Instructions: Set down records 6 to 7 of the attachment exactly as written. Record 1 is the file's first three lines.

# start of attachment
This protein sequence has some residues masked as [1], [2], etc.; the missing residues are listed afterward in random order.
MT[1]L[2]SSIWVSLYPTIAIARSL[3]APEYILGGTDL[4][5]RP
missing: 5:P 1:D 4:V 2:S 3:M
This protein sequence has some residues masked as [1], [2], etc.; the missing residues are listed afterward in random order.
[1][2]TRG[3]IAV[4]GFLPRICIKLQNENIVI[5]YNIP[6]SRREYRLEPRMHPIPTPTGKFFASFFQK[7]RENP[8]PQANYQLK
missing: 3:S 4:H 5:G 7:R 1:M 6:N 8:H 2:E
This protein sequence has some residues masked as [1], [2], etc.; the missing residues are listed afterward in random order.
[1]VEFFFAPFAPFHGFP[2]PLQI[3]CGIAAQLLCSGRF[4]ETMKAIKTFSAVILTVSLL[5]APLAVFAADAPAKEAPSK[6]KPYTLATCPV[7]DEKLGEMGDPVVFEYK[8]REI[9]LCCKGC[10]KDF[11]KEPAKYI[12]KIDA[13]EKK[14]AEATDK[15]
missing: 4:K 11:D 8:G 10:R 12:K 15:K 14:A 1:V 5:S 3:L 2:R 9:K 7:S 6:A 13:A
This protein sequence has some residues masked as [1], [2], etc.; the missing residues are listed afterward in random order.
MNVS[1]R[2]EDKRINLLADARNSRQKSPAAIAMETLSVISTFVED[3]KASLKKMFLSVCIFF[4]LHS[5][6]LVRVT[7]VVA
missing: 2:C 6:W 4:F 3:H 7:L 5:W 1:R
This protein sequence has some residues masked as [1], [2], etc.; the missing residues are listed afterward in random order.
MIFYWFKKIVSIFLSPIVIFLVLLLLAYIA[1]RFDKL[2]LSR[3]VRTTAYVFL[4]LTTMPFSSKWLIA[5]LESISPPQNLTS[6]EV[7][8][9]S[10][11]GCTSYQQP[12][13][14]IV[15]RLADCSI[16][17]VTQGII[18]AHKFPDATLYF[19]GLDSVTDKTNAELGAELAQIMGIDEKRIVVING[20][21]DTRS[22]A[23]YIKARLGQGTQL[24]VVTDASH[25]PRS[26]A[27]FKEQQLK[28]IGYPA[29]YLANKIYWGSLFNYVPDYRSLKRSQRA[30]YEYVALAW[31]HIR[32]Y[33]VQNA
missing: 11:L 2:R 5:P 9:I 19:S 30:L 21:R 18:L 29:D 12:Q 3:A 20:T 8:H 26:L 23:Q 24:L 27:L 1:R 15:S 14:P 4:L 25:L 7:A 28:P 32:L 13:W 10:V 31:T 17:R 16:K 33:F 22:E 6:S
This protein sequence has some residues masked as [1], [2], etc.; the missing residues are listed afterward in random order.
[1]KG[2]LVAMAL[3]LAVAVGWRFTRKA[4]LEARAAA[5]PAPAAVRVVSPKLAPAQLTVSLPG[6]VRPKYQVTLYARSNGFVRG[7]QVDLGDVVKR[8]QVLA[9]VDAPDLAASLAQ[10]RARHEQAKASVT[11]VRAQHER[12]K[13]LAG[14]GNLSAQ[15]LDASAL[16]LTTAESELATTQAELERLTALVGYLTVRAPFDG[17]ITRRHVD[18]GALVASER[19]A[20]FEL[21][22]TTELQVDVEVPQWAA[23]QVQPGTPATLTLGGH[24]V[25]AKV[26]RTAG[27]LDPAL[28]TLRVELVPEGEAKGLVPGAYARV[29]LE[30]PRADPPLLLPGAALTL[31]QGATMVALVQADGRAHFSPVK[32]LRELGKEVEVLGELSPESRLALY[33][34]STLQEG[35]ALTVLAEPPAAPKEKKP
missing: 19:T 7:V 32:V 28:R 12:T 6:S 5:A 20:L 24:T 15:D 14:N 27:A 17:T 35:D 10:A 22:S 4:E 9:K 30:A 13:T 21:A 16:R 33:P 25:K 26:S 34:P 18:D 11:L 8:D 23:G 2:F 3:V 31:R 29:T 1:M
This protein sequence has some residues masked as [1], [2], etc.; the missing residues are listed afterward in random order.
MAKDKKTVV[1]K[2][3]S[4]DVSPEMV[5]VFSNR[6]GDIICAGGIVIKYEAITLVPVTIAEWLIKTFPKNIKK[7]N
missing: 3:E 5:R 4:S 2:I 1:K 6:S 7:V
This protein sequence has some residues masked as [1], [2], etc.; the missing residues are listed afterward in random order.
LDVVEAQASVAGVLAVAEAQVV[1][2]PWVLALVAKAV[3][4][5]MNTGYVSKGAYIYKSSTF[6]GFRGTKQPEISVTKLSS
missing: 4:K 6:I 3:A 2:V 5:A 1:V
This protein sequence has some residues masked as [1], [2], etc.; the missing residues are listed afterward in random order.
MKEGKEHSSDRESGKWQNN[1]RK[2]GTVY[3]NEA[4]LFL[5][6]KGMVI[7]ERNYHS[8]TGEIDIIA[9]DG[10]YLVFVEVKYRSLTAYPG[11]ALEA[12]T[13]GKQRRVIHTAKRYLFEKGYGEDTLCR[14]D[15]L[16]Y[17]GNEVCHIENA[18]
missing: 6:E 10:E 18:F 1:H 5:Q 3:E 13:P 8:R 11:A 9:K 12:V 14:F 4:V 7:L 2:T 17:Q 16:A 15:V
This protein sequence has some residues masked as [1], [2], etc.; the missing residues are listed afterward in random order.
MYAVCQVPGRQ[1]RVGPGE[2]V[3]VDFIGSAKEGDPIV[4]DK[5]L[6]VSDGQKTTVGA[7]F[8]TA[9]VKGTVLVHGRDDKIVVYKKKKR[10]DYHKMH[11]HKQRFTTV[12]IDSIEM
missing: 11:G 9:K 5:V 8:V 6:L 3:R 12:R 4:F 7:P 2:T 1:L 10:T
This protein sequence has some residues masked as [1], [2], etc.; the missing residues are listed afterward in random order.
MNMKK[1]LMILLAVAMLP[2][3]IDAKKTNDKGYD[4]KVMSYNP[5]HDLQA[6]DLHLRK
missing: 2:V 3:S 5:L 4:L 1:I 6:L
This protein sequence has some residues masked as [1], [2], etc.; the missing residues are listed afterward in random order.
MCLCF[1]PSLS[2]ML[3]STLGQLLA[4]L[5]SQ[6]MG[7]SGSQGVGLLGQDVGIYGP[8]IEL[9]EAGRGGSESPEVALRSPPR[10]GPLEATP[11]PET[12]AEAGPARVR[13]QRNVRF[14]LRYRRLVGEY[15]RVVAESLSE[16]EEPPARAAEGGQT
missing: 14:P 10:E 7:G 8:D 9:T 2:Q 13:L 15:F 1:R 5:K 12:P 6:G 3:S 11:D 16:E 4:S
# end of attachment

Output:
This protein sequence has some residues masked as [1], [2], etc.; the missing residues are listed afterward in random order.
[1]KG[2]LVAMAL[3]LAVAVGWRFTRKA[4]LEARAAA[5]PAPAAVRVVSPKLAPAQLTVSLPG[6]VRPKYQVTLYARSNGFVRG[7]QVDLGDVVKR[8]QVLA[9]VDAPDLAASLAQ[10]RARHEQAKASVT[11]VRAQHER[12]K[13]LAG[14]GNLSAQ[15]LDASAL[16]LTTAESELATTQAELERLTALVGYLTVRAPFDG[17]ITRRHVD[18]GALVASER[19]A[20]FEL[21][22]TTELQVDVEVPQWAA[23]QVQPGTPATLTLGGH[24]V[25]AKV[26]RTAG[27]LDPAL[28]TLRVELVPEGEAKGLVPGAYARV[29]LE[30]PRADPPLLLPGAALTL[31]QGATMVALVQADGRAHFSPVK[32]LRELGKEVEVLGELSPESRLALY[33][34]STLQEG[35]ALTVLAEPPAAPKEKKP
missing: 19:T 7:V 32:V 28:R 12:T 6:S 5:A 20:L 24:T 15:D 14:N 27:A 17:T 35:D 10:A 22:S 4:E 9:K 30:A 13:T 21:A 16:R 33:P 25:K 26:S 34:P 18:D 11:L 8:D 23:G 2:F 3:V 31:R 29:T 1:M
This protein sequence has some residues masked as [1], [2], etc.; the missing residues are listed afterward in random order.
MAKDKKTVV[1]K[2][3]S[4]DVSPEMV[5]VFSNR[6]GDIICAGGIVIKYEAITLVPVTIAEWLIKTFPKNIKK[7]N
missing: 3:E 5:R 4:S 2:I 1:K 6:S 7:V